Estimated Reading Time: 1 minute, 57 seconds

Erasure poetry is a subgenre of found poetry which eliminates pre-existing text to compose a poem. As rules governing respective poetry styles (haiku, haibun, free verse, sonnets, sestinas, etc.) vary, there are also rules within found poetry which can be kept or broken according to the poet. Erasure poetry—often called blackout poetry or white-out poetry—typically takes a page (either from an unknown or credited source) and will blackout or white-out words (hence the names) in order to leave a few words on the page.

Imagined as a collage which erases instead of compiles, one can “erase” the text from a page and then decorate the page (with drawings, magazine cut-outs, photography, and even three-dimensional additions). While this may seem like a fun or innocent arts and crafts activity, this practice has been experimented on by notable writers and artists: Doris Cross composited “Dictionary Columns” in 1965; Ronald Johnson crafted a new book, RADI OS, out of redacted text from Paradise Lost in 1977; A Humument is also a redacted book from “A Human Document” by Tom Phillips, first published in 1970. Erasure poetry has often served as a critical lens to analyze and deconstruct societal issues, including racism and colonialism, #MeToo, and harmful politics.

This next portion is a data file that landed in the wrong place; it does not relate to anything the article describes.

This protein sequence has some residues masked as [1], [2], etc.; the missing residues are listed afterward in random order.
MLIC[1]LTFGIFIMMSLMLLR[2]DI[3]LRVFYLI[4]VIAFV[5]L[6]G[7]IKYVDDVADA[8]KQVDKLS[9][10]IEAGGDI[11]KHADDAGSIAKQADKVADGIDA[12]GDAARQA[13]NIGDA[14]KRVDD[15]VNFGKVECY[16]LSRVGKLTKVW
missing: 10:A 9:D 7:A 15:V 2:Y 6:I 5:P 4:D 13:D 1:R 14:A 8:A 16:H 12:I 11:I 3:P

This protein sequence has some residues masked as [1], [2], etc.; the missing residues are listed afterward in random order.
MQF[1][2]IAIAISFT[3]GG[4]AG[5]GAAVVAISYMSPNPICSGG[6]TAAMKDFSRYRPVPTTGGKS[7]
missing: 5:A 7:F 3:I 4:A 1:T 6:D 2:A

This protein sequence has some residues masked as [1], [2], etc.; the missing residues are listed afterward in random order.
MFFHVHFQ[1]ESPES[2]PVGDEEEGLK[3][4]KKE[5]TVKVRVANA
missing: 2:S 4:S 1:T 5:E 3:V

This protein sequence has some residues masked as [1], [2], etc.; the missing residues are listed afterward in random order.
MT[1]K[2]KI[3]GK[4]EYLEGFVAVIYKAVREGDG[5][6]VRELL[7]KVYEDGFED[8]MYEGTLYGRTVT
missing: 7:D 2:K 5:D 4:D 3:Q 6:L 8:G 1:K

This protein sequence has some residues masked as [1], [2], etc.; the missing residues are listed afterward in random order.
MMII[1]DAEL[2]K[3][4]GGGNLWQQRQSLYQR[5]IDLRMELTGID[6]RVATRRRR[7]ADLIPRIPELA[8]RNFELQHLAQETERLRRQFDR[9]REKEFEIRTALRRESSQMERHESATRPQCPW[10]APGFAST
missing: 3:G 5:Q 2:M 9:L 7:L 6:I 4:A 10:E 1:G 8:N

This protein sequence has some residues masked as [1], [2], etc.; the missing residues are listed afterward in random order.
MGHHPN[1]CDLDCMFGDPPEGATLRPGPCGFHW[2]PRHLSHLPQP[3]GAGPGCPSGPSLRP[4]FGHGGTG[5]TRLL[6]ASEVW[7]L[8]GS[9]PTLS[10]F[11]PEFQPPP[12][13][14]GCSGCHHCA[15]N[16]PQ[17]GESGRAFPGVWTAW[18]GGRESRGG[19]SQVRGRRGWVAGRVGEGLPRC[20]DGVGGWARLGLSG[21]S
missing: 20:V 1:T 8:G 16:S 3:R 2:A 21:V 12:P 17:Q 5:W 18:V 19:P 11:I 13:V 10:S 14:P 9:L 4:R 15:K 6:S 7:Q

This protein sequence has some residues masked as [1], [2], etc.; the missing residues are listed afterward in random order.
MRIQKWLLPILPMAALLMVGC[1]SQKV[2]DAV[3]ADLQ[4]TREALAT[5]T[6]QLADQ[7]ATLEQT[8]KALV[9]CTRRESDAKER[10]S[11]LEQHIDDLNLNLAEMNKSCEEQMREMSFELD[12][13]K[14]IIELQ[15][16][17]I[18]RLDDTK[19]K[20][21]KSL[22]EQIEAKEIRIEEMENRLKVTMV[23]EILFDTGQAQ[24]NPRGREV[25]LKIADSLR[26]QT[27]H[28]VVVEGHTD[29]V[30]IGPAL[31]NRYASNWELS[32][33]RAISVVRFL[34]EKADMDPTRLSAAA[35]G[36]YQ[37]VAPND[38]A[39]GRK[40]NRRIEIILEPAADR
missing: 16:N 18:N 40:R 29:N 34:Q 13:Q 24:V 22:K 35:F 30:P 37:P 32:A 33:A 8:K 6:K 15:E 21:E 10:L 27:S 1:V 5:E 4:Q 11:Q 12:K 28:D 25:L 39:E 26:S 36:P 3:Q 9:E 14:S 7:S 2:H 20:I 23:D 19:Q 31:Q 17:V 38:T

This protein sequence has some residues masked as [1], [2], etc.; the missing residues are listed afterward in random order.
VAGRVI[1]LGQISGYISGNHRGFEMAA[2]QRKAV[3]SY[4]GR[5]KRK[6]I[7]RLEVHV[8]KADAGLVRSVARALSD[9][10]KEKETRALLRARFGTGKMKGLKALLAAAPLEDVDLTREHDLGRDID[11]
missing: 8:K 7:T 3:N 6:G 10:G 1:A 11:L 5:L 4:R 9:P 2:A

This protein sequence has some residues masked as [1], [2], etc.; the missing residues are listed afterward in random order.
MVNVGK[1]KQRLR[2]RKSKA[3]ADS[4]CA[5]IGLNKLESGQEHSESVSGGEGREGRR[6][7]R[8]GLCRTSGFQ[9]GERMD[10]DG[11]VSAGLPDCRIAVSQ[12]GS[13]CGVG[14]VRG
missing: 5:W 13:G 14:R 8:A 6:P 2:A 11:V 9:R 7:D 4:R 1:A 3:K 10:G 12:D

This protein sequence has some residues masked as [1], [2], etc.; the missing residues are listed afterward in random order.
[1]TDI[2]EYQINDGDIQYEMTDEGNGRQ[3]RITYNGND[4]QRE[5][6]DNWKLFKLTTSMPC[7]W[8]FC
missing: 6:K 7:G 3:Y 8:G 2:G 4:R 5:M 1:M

Erasure poetry can be completed with the imagination as the only limitation for the eraser (ahem, writer). I have selected two poems quoted in translation from “The Classic of Tea” to serve as a canvas for erasure poetry.


Scanned image of book with most of the text whited out. What remains is: “the way … home … We … pluck ...rivers … speckled … fragrant … Our … peace … is … savored.”


Scanned image of book with most of the text whited out. What remains is: “my home. … her … living … orchard … fallen, … Tea. … breathes”

Can anyone guess what the original poems are?

To craft one’s own erasure poem, one may select any document to use as a page (magazine, newspaper, discarded book, recycled paper) and mark it with pens, white out, markers, or any other device which can conceal words. To see alternative styles of found poetry, visit Under Erasure (a gallery including erasure art and poetry in New York City), The History of Blackout Poetry, Found Poetry Review, and Bustle’s article “Blackout Poetry Is A Fascinating Art Form You Can Try At Home Right Now.”

If material resources aren’t available, taking a screenshot of a piece of text and marking it via a mobile photo editing app will work just as well. For those who are creative writers, try taking a piece of your own work, whether published or not, and attempt erasure poetry. It just might inspire the next page.

Images provided and copyright held by author